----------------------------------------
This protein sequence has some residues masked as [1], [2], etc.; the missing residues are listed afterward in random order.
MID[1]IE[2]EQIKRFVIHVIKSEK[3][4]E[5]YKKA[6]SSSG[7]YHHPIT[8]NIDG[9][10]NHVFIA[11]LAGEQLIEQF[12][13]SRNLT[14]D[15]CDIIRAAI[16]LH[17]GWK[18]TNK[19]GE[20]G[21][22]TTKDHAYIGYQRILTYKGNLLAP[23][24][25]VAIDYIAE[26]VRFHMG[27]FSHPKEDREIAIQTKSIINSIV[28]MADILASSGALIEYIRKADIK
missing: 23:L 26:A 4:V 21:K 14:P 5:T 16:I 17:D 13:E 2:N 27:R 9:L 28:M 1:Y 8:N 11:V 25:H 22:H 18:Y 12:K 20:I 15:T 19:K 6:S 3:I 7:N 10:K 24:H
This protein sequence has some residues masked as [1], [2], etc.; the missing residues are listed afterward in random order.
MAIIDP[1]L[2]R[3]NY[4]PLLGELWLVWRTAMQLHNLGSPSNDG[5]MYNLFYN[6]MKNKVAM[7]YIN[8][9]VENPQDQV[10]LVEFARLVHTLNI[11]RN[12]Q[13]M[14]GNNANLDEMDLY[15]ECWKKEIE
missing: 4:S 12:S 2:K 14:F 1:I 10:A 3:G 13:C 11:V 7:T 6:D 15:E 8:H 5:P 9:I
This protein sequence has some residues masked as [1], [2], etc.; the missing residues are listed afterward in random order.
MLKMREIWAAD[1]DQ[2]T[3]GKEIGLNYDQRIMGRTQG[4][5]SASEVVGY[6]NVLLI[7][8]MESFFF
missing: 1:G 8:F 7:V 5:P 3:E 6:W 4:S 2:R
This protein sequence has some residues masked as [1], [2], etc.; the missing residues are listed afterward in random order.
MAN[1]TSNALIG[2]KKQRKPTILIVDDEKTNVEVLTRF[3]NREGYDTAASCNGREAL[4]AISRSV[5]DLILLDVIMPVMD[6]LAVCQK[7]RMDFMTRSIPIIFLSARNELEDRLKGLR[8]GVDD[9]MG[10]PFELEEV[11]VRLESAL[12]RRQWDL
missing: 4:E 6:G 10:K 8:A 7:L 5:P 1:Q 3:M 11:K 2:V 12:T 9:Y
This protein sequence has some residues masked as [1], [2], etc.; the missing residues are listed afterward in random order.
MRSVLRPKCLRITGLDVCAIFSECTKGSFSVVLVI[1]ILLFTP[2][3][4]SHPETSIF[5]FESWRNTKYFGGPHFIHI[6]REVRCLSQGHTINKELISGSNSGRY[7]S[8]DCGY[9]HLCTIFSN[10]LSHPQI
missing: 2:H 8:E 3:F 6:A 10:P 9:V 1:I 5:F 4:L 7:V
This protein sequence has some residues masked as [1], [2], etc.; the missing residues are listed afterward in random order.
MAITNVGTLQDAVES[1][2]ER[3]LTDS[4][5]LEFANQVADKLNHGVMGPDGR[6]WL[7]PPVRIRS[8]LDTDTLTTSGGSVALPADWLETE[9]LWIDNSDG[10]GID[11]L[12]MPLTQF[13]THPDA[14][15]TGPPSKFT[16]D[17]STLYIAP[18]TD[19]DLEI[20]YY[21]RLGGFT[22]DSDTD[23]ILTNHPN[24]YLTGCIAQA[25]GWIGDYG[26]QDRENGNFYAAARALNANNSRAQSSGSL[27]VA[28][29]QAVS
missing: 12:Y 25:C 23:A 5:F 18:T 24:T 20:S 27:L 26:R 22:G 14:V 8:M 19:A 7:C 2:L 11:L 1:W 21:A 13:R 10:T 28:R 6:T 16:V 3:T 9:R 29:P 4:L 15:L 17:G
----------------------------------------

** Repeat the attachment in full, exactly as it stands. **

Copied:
This protein sequence has some residues masked as [1], [2], etc.; the missing residues are listed afterward in random order.
MID[1]IE[2]EQIKRFVIHVIKSEK[3][4]E[5]YKKA[6]SSSG[7]YHHPIT[8]NIDG[9][10]NHVFIA[11]LAGEQLIEQF[12][13]SRNLT[14]D[15]CDIIRAAI[16]LH[17]GWK[18]TNK[19]GE[20]G[21][22]TTKDHAYIGYQRILTYKGNLLAP[23][24][25]VAIDYIAE[26]VRFHMG[27]FSHPKEDREIAIQTKSIINSIV[28]MADILASSGALIEYIRKADIK
missing: 23:L 26:A 4:V 21:K 14:P 5:T 16:I 17:D 13:E 2:N 27:R 9:L 28:M 1:Y 8:N 11:V 25:H 22:H 18:Y 12:K 20:I 15:T 19:K 6:S 3:I 7:N 10:K 24:H
This protein sequence has some residues masked as [1], [2], etc.; the missing residues are listed afterward in random order.
MAIIDP[1]L[2]R[3]NY[4]PLLGELWLVWRTAMQLHNLGSPSNDG[5]MYNLFYN[6]MKNKVAM[7]YIN[8][9]VENPQDQV[10]LVEFARLVHTLNI[11]RN[12]Q[13]M[14]GNNANLDEMDLY[15]ECWKKEIE
missing: 4:S 12:S 2:K 14:F 1:I 10:A 3:G 13:C 11:V 7:T 6:D 15:E 8:H 5:P 9:I
This protein sequence has some residues masked as [1], [2], etc.; the missing residues are listed afterward in random order.
MLKMREIWAAD[1]DQ[2]T[3]GKEIGLNYDQRIMGRTQG[4][5]SASEVVGY[6]NVLLI[7][8]MESFFF
missing: 1:G 8:F 7:V 5:P 3:E 6:W 4:S 2:R
This protein sequence has some residues masked as [1], [2], etc.; the missing residues are listed afterward in random order.
MAN[1]TSNALIG[2]KKQRKPTILIVDDEKTNVEVLTRF[3]NREGYDTAASCNGREAL[4]AISRSV[5]DLILLDVIMPVMD[6]LAVCQK[7]RMDFMTRSIPIIFLSARNELEDRLKGLR[8]GVDD[9]MG[10]PFELEEV[11]VRLESAL[12]RRQWDL
missing: 4:E 6:G 10:K 8:A 7:L 5:P 1:Q 3:M 11:K 2:V 12:T 9:Y
This protein sequence has some residues masked as [1], [2], etc.; the missing residues are listed afterward in random order.
MRSVLRPKCLRITGLDVCAIFSECTKGSFSVVLVI[1]ILLFTP[2][3][4]SHPETSIF[5]FESWRNTKYFGGPHFIHI[6]REVRCLSQGHTINKELISGSNSGRY[7]S[8]DCGY[9]HLCTIFSN[10]LSHPQI
missing: 2:H 8:E 3:F 6:A 10:P 9:V 1:I 5:F 4:L 7:V
This protein sequence has some residues masked as [1], [2], etc.; the missing residues are listed afterward in random order.
MAITNVGTLQDAVES[1][2]ER[3]LTDS[4][5]LEFANQVADKLNHGVMGPDGR[6]WL[7]PPVRIRS[8]LDTDTLTTSGGSVALPADWLETE[9]LWIDNSDG[10]GID[11]L[12]MPLTQF[13]THPDA[14][15]TGPPSKFT[16]D[17]STLYIAP[18]TD[19]DLEI[20]YY[21]RLGGFT[22]DSDTD[23]ILTNHPN[24]YLTGCIAQA[25]GWIGDYG[26]QDRENGNFYAAARALNANNSRAQSSGSL[27]VA[28][29]QAVS
missing: 12:Y 25:C 23:A 5:F 18:T 24:T 20:S 27:L 26:R 22:G 14:V 8:M 19:A 7:C 2:L 11:L 1:W 21:A 13:R 10:T 28:R 6:T 16:V 3:T 9:R 29:P 4:L 15:L 17:G